How Gender-Specific Medicine Could Change Health Care

Brian Palmer, a recent graduate of Mayo Medical School, says he was taught mainly about the male body in his anatomy class. His experience reveals much about the way many women are treated by their doctors.

"We were going through the abdomen and, at the time, [the professor] explained male genitalia as the extension of the abdomen," said Palmer, who is also president of the American Medical Student Association. "And one of the female students raised her hand and asked, 'Are we ever going to learn female anatomy?' "

Palmer says the topic was eventually covered, but women's sex organs were described almost as add-ons.

The field of gender-specific medicine looks at how disease progresses differently in women and men.

"Women are more than just boobs and tubes," said Dr. Marianne Legato, chairwoman of the Partnership for Gender-Specific Medicine at Columbia University. "In fact, we're different in every organ system of the body, including the brain, the heart, the gut -- even our skin is different from that of men in important ways."

Gender-Based Medical Differences

The female brain, according to research, has more intercellular connections, which may be why women are twice as likely to recover the ability to speak after a stroke. The male brain has more depression-fighting serotonin, which helps explain why men are far less likely to suffer depression.

Smoking damages a specific gene in women, making female smokers far more likely to get lung cancer, while female hormones help protect women from pancreatic cancer. Bile has a different composition in women, as well, making them far more likely to have gallstones.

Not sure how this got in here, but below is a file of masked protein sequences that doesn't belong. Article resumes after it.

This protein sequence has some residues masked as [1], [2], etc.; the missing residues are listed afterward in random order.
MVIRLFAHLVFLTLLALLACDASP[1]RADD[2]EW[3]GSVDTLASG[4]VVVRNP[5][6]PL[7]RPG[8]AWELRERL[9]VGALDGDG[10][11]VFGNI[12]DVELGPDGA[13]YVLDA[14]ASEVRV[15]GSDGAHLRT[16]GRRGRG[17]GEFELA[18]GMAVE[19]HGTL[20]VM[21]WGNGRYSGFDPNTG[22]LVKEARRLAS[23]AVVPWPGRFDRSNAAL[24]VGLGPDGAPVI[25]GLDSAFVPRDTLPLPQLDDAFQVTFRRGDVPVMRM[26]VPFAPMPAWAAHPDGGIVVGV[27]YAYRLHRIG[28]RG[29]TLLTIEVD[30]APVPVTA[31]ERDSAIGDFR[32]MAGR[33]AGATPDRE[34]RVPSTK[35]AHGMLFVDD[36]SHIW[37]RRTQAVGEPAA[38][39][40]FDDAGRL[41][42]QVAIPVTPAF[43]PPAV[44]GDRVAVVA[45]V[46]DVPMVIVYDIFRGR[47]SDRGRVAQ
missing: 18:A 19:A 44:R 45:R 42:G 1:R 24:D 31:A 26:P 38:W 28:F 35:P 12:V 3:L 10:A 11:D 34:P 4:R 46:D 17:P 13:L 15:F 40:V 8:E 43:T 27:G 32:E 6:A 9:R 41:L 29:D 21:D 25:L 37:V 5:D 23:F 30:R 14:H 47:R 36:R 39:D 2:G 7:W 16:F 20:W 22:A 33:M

Researchers in gender-specific medicine say their discoveries are revolutionizing health care. Upon learning that many drugs work differently in women, doctors were able to improve treatments for heart disease, diabetes and HIV.

Dr. Mary Young hopes her groundbreaking research at Georgetown's Center for the Study of Sex Differences could one day extend the lives of HIV-positive women.

"Early in the disease ... [the] virus causes more harm in women's bodies than in men's bodies," she said.

Young says HIV-positive women should get medication at an earlier stage than men, but many doctors are unaware of that.

There is such resistance to gender-specific medicine, Legato says, that when she lectures, many male doctors leave the room.

"Many physicians insist that one-size medicine fits all," she said. "Many of them think that the whole idea of gender-specific medicine is nonsense."

But increasingly, hard science is proving them wrong by showing that gender is much more than just an add-on.

ABC News' Jessica Yellin filed this report for "World News Tonight."

Comments